EUGOWRA HISTORICAL MUSEUM AND BUSHRANGER CENTRE
Eugowra Disaster Response Team & Project
Eugowra faced severe flooding on November 14, 2022, nearly wiping out the village. A Disaster Response Team comprised of local volunteers, museum staff, consultants, and conservators came together. In just two weeks, over 30 individuals dedicated more than 500 hours to clean, pack and salvage the museum and its collections in challenging conditions, providing crucial support to the community.

Highly Commended
NORTHERN RIVERS COMMUNITY GALLERY & IGNITE STUDIOS
Commemorative Flood Recovery Project
The Commemorative Flood Recovery Project delivered free creative workshops to flood-affected community members in the Ballina Shire. Led by professional artists, the workshops culminated in a community art exhibition, engaging 150 participants. The project garnered widespread community support, fostering social cohesion, resilience and well-being through arts-based activities.

 


INNOVATION & RESILIENCE
Projects with a budget of $100,00 or greater

Winner

BATHURST REGIONAL COUNCIL, MUSEUMS BATHURST
Central Tablelands Collections Facility
The Central Tablelands Collections Facility is a 2,500-square-metre repository and learning space that opened in 2022. It provides state-of-the-art collection storage, including climate control, specialised racking and security for the Bathurst Regional Council’s collections, regional collection groups and larger state operated institutions. The project originated from many years of identified needs and secured funding through various plans and business cases.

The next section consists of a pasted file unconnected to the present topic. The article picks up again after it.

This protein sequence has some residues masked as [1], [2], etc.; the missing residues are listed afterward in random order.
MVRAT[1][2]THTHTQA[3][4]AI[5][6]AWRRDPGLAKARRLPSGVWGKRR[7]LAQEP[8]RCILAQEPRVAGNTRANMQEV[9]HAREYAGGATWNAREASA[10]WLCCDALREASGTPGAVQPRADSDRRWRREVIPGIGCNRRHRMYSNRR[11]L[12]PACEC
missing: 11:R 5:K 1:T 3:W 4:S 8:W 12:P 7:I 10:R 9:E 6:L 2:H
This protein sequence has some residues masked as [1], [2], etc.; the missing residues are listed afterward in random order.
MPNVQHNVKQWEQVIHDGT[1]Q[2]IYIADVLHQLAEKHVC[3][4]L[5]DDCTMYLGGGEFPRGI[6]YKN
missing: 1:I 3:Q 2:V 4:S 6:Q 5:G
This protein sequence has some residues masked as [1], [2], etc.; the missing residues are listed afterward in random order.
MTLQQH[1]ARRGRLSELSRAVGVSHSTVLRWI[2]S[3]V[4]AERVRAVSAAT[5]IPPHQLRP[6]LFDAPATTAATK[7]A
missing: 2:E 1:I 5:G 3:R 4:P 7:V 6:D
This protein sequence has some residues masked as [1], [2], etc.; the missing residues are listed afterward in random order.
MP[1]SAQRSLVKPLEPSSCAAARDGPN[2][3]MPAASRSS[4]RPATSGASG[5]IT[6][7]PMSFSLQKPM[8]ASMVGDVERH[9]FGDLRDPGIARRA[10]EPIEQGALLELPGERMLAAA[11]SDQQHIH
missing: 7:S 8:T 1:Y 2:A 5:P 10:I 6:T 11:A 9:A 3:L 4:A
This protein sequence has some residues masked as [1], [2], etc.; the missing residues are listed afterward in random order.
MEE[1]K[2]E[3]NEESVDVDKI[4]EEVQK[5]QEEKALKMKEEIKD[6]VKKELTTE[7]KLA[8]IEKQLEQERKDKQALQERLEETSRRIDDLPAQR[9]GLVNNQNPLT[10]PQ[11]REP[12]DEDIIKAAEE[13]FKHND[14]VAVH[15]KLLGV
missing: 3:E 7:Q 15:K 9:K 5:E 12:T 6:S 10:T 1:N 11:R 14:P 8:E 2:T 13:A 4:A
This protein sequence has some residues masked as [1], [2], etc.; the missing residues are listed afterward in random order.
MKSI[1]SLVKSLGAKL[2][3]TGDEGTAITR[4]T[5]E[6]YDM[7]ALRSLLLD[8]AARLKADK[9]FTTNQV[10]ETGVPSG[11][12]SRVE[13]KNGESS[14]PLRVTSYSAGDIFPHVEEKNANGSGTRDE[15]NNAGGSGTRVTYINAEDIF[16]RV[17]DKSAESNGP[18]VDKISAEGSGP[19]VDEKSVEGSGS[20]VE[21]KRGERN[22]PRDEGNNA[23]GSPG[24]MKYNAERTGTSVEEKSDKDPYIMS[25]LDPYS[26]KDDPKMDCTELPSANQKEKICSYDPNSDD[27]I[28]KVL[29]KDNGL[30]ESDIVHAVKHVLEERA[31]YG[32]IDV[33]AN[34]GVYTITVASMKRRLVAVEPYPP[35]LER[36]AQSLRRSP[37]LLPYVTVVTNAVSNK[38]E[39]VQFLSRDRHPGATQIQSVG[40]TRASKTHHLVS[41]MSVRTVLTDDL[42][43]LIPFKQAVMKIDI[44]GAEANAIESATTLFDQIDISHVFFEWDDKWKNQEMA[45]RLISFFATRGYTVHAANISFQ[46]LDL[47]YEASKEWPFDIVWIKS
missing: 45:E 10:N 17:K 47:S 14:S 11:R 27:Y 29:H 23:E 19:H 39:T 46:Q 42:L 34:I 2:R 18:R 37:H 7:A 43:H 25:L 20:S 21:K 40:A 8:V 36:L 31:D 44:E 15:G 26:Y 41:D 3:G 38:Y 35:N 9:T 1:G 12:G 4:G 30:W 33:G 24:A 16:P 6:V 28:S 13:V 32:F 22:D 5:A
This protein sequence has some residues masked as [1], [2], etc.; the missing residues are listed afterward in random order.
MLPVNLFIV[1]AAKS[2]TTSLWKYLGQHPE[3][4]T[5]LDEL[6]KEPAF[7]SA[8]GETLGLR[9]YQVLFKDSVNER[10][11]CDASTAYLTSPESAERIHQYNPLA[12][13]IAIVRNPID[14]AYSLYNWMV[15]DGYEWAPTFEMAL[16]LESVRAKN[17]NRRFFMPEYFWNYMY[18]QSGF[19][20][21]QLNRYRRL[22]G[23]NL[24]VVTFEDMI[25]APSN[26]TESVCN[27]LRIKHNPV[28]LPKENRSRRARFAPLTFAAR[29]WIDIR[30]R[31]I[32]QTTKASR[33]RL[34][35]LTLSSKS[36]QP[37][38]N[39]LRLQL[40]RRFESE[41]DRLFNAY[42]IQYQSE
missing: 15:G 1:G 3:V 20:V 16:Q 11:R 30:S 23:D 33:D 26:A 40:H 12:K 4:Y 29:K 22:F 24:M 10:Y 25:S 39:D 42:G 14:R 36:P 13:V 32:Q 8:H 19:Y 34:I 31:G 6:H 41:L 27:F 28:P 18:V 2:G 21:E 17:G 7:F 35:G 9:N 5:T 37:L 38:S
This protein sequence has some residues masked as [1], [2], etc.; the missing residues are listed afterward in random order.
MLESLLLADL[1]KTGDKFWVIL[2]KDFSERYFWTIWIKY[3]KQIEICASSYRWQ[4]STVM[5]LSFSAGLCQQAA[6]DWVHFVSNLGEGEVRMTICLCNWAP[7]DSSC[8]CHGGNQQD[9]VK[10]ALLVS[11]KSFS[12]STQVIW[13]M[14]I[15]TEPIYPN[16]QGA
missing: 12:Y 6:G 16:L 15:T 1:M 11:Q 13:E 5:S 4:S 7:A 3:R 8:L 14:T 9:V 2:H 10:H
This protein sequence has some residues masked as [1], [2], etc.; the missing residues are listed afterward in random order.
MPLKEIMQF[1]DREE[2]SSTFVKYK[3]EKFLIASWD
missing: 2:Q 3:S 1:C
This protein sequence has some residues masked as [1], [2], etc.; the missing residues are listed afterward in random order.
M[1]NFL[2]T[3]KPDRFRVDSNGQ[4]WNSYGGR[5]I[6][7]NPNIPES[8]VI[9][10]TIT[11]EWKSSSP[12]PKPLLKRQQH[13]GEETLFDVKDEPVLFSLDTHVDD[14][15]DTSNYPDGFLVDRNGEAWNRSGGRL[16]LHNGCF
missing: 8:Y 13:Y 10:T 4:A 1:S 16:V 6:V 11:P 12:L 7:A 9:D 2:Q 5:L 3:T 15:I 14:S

The ACHAA Award for Outstanding Lifetime Contribution to NSW Aboriginal Culture, Heritage and Arts

Dr Uncle Stan Grant Senior AM
Uncle Stan Grant Sr has been crucial to the reconstruction, revival and teaching of Wiradjuri language, enriching the lives of countless thousands of students and Wiradjuri people.

Born in 1940, he learnt to speak Wiradjuri from his grandfather Wilfred Johnson (known as Budyaan). When Uncle Stan was only seven or eight years old, his grandfather was arrested and detained overnight after a policeman overheard him speaking in language.

From the next day on, Budyaan refrained from speaking Wiradjuri in public. But he continued to speak it in the bush which was where young Stan learnt his language along with hunting and other skills. Language, his grandfather told him, was important because “it is who you are and where you belong”.

He honoured his grandfather’s memory in his 1999 short story collection Stories told by my grandfather and other old men. Then In 2005 with the late Dr John Rudder he published the nearly 600 page A New Wiradjuri Dictionary. The following year his work was recognised with the Deadly Award for Outstanding Achievement in Aboriginal and Torres Strait Islander Education. Uncle Stan has since produced numerous publications, recordings and teaching resources including children’s books, song books and university texts alongside being a teacher, lecturer, course developer and passionate advocate himself.

Over the past decade, he has successfully collaborated with Wiradjuri/Gamillaroi multi-disciplinary artist Jonathon Jones, with language and concept informing each other.  As a result, their collaborations can be found in the collections of the National Gallery of Australia, Queensland Art Gallery/Gallery of Modern Art, and the Art Gallery of NSW. Additionally their works have appeared at the Powerhouse Museum, the Art Gallery of South Australia, in triennials, festivals and public art commissions including the permanent Wagga Wagga weaving welcome at Wagga Wagga Regional Airport. Uncle Stan has also been cultural advisor to other exhibitions including for the Bathurst Regional Art Gallery and the Art Gallery of NSW.

Uncle Stan was named a Member of the Order of Australia in 2009 for “service to Indigenous education and the preservation and promotion of the Wiradjuri language and culture, as a teacher and author, and to youth”. He was granted an Honorary Doctorate of Letters in recognition of his work in education and language revival by Charles Sturt University in 2013.